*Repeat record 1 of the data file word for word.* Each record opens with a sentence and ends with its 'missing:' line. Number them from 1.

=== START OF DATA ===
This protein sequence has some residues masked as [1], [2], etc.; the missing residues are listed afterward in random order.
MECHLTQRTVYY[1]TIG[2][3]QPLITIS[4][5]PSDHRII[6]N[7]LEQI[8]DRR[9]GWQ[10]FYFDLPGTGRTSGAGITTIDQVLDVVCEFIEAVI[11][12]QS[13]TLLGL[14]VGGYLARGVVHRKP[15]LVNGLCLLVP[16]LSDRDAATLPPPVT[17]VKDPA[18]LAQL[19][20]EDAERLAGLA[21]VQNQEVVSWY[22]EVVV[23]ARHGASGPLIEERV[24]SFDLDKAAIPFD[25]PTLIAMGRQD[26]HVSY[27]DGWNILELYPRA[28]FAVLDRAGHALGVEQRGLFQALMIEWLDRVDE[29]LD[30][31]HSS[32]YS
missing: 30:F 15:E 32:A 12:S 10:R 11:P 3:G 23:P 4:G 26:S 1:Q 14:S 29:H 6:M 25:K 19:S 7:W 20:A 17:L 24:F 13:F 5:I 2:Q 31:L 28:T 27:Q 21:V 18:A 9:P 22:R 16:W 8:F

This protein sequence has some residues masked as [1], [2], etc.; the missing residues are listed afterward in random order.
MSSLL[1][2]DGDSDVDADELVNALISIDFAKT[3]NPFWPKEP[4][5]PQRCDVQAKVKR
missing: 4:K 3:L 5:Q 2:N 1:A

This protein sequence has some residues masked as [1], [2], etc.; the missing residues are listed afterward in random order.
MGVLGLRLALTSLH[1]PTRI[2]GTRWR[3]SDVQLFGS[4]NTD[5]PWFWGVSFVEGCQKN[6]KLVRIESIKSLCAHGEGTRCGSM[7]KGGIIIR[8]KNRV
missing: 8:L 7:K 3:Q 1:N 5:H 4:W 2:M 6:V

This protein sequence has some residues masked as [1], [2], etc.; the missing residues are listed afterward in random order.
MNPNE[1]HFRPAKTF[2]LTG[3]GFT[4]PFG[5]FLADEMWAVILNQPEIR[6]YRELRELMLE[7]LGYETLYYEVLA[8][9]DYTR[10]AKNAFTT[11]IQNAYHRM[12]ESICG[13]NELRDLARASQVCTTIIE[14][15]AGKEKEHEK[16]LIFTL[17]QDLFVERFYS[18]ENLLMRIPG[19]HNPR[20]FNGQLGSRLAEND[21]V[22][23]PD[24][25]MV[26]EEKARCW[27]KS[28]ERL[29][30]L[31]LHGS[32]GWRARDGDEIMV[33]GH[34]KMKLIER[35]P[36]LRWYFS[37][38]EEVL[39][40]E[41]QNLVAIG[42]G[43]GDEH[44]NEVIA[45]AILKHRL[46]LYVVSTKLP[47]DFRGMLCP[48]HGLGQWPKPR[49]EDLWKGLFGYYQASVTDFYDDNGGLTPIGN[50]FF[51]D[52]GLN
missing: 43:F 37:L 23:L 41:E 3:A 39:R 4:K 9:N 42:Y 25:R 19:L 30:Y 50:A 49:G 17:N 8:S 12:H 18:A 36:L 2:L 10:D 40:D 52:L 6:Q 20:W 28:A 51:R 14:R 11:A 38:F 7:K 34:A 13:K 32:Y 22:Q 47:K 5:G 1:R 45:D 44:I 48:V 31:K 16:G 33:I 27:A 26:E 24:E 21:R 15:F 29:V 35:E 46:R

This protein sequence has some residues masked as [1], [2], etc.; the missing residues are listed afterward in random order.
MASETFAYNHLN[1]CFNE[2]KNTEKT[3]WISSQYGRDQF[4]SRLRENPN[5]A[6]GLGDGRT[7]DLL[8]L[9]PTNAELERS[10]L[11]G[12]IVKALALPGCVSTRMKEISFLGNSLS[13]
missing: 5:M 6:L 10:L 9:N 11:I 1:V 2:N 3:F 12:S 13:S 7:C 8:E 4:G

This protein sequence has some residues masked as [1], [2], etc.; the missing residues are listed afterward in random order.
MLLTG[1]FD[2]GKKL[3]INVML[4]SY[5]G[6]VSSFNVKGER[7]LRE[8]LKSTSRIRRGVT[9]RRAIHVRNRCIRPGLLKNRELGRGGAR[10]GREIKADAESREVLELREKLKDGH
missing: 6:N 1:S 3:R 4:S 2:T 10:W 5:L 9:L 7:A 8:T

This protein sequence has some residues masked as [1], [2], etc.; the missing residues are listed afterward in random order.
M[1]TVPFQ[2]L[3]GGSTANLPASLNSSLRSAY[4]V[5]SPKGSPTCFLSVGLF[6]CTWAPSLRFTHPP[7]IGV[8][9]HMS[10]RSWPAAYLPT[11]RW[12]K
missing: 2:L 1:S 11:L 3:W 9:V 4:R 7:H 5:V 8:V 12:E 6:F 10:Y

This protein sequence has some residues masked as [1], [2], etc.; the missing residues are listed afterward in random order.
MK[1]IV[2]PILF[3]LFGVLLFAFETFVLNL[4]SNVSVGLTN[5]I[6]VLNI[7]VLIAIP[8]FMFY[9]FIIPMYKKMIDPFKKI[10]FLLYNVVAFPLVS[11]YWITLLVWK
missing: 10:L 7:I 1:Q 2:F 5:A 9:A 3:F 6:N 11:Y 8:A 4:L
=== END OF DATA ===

This protein sequence has some residues masked as [1], [2], etc.; the missing residues are listed afterward in random order.
MECHLTQRTVYY[1]TIG[2][3]QPLITIS[4][5]PSDHRII[6]N[7]LEQI[8]DRR[9]GWQ[10]FYFDLPGTGRTSGAGITTIDQVLDVVCEFIEAVI[11][12]QS[13]TLLGL[14]VGGYLARGVVHRKP[15]LVNGLCLLVP[16]LSDRDAATLPPPVT[17]VKDPA[18]LAQL[19][20]EDAERLAGLA[21]VQNQEVVSWY[22]EVVV[23]ARHGASGPLIEERV[24]SFDLDKAAIPFD[25]PTLIAMGRQD[26]HVSY[27]DGWNILELYPRA[28]FAVLDRAGHALGVEQRGLFQALMIEWLDRVDE[29]LD[30][31]HSS[32]YS
missing: 30:F 15:E 32:A 12:S 10:R 11:P 3:G 23:P 4:G 26:S 1:Q 14:S 29:H 6:M 25:K 19:S 7:W 20:A 17:L 24:F 13:F 5:I 2:Q 31:L 28:T 27:Q 21:V 18:A 9:P 22:R 16:W 8:F